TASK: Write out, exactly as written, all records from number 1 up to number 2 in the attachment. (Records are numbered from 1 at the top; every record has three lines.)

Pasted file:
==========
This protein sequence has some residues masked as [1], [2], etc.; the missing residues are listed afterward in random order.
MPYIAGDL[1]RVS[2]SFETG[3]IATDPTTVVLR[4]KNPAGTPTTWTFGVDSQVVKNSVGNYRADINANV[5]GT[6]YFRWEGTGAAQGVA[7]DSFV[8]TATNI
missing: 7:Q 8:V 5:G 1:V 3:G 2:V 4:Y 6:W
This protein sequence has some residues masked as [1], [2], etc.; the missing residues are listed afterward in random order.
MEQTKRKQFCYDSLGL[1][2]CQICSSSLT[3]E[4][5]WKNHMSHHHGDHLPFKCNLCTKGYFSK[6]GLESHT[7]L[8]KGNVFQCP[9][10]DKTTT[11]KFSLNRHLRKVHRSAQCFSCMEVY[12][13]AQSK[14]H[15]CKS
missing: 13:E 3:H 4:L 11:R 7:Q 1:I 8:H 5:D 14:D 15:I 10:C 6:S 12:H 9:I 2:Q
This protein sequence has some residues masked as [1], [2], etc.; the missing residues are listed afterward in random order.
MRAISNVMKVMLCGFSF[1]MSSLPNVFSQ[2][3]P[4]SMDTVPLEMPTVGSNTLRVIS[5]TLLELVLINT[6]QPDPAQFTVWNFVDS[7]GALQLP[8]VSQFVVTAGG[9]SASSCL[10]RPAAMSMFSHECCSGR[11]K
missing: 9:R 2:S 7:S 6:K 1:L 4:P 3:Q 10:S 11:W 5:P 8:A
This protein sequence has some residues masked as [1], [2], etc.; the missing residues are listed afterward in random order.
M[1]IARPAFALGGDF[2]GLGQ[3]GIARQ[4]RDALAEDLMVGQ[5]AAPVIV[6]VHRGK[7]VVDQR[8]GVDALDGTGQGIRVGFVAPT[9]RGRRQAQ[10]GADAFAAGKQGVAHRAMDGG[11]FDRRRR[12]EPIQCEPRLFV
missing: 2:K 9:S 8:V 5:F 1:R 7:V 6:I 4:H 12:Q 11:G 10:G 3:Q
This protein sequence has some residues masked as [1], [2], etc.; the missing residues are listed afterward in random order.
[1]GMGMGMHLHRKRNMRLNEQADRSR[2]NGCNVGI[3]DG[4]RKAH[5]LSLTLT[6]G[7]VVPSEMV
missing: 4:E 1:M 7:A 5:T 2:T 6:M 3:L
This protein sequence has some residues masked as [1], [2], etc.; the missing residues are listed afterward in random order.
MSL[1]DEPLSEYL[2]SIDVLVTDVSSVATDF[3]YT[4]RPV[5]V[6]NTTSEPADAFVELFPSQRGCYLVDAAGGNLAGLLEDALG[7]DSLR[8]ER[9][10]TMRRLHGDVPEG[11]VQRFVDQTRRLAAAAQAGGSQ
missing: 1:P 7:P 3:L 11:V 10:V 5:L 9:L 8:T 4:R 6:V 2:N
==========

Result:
This protein sequence has some residues masked as [1], [2], etc.; the missing residues are listed afterward in random order.
MPYIAGDL[1]RVS[2]SFETG[3]IATDPTTVVLR[4]KNPAGTPTTWTFGVDSQVVKNSVGNYRADINANV[5]GT[6]YFRWEGTGAAQGVA[7]DSFV[8]TATNI
missing: 7:Q 8:V 5:G 1:V 3:G 2:V 4:Y 6:W
This protein sequence has some residues masked as [1], [2], etc.; the missing residues are listed afterward in random order.
MEQTKRKQFCYDSLGL[1][2]CQICSSSLT[3]E[4][5]WKNHMSHHHGDHLPFKCNLCTKGYFSK[6]GLESHT[7]L[8]KGNVFQCP[9][10]DKTTT[11]KFSLNRHLRKVHRSAQCFSCMEVY[12][13]AQSK[14]H[15]CKS
missing: 13:E 3:H 4:L 11:R 7:Q 1:I 8:H 5:D 14:D 15:I 10:C 6:S 12:H 9:I 2:Q